These stars are much more than just decorations, even if it’s a treasured American tradition to hang stars from homes or barns.
For the farmers, stars represent something bigger and more meaningful than pretty things.
Observations of stars over barn doors have a rich historical heritage that spans over a century.
These beautiful, metal or wood stars are sometimes called Pennsylvania stars or primordial stars since they have been there since at least the 1820s in Pennsylvania. Their fame increased even more after the American Civil War, and they are still usually associated with luck and fortune.
Different star colors are connected to different things and have their own significance and meanings.
Even though the custom’s practical utility has diminished with time, it nevertheless exists as a symbol of culture and tradition.
Brown stars stand for strength and camaraderie, while white stars are symbolic of energy and purity. A violet star, on the other hand, denotes holiness. The blue or black tint is supposed to protect the farm whose barn the star is adorning.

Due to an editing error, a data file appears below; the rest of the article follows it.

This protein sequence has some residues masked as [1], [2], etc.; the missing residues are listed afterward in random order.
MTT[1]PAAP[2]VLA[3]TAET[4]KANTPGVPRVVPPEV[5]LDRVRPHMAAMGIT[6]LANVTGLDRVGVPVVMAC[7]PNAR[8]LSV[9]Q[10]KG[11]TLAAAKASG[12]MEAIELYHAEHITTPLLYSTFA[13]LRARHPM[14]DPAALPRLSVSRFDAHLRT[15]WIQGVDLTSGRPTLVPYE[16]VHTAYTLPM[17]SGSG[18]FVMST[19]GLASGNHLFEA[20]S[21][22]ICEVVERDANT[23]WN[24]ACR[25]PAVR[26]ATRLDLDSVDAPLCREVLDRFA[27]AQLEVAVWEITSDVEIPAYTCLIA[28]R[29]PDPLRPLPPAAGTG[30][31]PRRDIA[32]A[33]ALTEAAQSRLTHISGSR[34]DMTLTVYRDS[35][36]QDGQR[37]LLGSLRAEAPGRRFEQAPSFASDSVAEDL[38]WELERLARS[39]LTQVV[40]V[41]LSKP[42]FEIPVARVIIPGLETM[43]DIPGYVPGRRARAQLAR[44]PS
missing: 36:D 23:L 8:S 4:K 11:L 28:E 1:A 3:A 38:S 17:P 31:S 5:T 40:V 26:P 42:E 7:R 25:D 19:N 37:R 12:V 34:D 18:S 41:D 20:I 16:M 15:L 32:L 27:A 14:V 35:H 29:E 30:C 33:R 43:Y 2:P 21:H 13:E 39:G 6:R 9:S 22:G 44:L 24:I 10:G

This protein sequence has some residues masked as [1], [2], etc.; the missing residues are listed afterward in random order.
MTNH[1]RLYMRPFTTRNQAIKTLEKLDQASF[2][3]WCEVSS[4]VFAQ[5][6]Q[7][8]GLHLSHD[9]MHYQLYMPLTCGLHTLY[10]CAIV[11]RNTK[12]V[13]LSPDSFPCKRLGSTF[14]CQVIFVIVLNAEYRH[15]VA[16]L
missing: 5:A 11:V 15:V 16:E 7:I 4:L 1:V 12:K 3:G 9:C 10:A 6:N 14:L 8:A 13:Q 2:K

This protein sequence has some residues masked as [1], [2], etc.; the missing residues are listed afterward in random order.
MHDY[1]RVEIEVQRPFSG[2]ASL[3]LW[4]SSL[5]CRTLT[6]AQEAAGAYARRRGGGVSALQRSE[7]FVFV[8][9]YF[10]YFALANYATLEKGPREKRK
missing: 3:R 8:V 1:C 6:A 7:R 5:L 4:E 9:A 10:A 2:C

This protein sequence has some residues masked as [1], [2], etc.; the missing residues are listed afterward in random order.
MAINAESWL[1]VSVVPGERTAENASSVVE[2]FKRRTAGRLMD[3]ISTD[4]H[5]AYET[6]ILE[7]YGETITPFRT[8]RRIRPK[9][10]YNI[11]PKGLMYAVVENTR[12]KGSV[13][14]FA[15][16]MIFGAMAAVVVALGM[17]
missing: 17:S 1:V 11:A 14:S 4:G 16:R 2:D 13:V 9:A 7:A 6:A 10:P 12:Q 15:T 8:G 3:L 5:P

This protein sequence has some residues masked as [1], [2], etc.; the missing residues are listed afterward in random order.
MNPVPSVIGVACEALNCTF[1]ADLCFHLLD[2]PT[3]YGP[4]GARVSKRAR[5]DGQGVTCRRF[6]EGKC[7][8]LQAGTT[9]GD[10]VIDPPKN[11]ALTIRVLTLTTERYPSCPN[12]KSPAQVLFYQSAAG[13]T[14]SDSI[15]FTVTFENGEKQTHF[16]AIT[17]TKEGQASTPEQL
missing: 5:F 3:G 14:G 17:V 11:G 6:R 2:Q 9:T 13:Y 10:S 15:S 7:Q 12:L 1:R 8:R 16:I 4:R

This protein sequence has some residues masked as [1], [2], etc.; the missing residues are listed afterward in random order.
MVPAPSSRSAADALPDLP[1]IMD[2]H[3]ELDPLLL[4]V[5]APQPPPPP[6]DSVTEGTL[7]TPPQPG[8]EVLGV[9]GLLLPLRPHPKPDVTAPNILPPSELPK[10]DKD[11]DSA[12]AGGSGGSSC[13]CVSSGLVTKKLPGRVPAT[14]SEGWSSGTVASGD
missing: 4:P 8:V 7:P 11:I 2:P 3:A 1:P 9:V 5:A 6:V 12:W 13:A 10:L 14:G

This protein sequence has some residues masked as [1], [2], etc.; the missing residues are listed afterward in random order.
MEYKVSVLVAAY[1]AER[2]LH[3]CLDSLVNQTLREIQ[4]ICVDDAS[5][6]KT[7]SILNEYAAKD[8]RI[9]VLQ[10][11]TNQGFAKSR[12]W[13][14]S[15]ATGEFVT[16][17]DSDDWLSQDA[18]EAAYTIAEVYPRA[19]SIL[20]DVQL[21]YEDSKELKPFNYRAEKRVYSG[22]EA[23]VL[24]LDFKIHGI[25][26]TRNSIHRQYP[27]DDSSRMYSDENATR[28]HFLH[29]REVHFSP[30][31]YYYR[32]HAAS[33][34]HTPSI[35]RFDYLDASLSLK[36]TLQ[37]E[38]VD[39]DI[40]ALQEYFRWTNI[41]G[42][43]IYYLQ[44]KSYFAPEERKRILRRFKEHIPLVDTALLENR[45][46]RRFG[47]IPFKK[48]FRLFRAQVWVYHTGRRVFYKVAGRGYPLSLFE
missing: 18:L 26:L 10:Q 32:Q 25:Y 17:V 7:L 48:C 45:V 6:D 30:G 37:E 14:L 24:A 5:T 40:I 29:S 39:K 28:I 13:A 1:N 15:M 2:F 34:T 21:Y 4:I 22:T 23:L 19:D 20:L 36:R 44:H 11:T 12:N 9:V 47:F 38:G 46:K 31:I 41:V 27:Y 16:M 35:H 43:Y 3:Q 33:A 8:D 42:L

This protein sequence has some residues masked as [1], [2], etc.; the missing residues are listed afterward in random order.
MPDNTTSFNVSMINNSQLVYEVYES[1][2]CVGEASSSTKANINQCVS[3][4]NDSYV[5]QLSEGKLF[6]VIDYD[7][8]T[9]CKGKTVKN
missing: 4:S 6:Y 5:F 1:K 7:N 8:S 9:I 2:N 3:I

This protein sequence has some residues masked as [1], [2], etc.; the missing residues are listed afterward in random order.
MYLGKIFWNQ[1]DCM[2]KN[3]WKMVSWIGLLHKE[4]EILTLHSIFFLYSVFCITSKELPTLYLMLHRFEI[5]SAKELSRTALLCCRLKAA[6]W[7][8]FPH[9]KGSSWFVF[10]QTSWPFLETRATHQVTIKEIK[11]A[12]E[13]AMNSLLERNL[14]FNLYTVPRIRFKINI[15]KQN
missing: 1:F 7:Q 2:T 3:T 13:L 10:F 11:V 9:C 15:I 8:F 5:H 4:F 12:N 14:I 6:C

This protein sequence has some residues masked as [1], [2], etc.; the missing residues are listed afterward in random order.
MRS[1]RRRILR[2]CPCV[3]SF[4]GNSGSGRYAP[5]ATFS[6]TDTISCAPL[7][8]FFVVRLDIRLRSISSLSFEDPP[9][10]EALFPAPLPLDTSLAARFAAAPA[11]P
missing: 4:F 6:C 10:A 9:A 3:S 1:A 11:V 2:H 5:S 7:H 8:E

Green stars signify fertility and growth for the crops that are grown on the farm, while bright yellow stars symbolize the love that humans have for the sun.
German-American farmers believed they would be protected from evil spirits and increase their chances of having a bumper crop if they placed the stars at the very top of their barns.
Occasionally, “hex stars,” which first surfaced in the 1950s, are mistaken for regular stars.
According to the Kuztown Folk Festival, the conversion from barn star to hex star began in 1952 with a man named Milton Hill.
In the late 1950s, Johnny Ott, a Pennsylvania Dutch folk painter, discovered that incorporating superstitious meanings into his signs increased their sales. These hex symbols spread fast to various countries throughout the globe.
Have you ever noticed a star above a barn?
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